No stress: Spain’s banks pass ECB tests

Prime Minister Mariano Rajoy on Sunday said Spain's banking system was in "stupendous" shape after almost all of the country's banks passed a European Central Bank stress test exercise.

No stress: Spain's banks pass ECB tests
Eurozone banking giant Santander, headed by Ana Patricia Botin, was shown to have a core capital ratio 2.34 per cent above the minimum required. Cesar Manso/AFP

All of Spain's banks except Liderbank were shown to need no extra capital in a financial audit conducted by the ECB, with the results making Spain's banks the tenth most solvent among the 22 countries surveyed.

The findings contrasted sharply with other parts of the eurozone where nearly one in five lenders were found to be still on shaky financial foundations.

A total 25 of the 130 banks flunked the audit, the ECB said, although none of them were among world leaders.

The European Commission praised the tests as "robust exercises, unprecedented in scale and among the most stringent worldwide". It said the assessments will "provide a high level of transparency on EU banks’ balance sheet and data exposure as of end-2013 and allow the identification and redress of any remaining vulnerabilities".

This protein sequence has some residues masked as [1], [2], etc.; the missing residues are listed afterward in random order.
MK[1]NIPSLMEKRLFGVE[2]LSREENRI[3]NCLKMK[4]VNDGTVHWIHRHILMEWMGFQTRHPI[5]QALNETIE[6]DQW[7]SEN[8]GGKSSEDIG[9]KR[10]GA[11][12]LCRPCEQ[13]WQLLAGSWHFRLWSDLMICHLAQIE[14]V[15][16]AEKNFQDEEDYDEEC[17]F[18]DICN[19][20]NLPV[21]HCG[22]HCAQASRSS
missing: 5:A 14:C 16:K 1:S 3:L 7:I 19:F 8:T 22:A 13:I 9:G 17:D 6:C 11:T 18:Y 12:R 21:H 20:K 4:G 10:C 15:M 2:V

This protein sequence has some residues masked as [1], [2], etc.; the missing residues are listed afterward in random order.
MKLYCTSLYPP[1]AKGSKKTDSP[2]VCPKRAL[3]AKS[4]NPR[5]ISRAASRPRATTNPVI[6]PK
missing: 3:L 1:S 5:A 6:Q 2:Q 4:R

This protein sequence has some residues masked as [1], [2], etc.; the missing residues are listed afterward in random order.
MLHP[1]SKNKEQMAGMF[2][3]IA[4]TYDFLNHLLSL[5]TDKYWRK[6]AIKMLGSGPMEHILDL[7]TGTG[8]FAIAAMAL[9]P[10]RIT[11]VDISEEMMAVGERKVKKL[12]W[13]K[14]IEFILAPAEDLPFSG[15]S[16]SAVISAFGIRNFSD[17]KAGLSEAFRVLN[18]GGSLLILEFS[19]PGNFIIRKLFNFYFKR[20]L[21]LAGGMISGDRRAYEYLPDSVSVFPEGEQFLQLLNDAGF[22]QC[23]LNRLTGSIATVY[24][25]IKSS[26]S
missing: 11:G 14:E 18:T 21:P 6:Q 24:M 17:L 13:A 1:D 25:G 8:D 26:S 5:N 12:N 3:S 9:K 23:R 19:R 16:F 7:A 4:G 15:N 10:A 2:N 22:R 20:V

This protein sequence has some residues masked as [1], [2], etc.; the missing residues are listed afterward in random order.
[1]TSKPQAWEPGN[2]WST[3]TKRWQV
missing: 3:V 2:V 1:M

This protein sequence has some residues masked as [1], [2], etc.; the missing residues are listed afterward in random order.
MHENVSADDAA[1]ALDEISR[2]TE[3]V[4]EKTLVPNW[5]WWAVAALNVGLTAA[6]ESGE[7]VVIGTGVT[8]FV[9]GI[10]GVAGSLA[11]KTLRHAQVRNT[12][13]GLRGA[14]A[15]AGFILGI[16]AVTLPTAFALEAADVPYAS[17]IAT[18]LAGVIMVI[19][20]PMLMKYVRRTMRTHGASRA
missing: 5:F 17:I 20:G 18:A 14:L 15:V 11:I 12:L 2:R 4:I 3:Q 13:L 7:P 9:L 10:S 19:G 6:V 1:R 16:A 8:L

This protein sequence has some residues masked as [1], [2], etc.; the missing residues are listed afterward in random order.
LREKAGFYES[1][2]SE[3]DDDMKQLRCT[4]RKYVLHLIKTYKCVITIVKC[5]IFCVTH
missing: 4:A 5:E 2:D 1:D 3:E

The goal was that financial institutions "can again provide affordable lending to the real economy, to households and SMEs (small and medium enterprises) in particular".

Banks with shortfalls must prepare capital plans within two weeks and have up to nine months to cover the gaps.

As part of the audit, the ECB also reviewed the quality of bank assets to make sure they were accurately valued.

The stress tests were carried out by the European Banking Authority (EBA) in London, which ran the banks through two different economic scenarios to see if their balance sheets are healthy enough to withstand further economic shocks.

Under a baseline scenario, a bank’s core capital ratio, a measurement of financial strength, must not fall below 8.0 per cent. In the adverse scenario, it must not fall below 5.5 per cent.

The Wall Street Journal noted that Spain's Banco Santander, the eurozone’s largest bank by market value, passed with a core capital buffer of 10.34 per cent.

Only Spain's Liderbank, failed after being shown to have a €32.2 million ($40.1 million) capital deficit.

Bank of Spain Governor Luis Maria Linde said in a press conference, "The reform and restructuring process of the Spanish banking system carried out in recent years has borne fruit".

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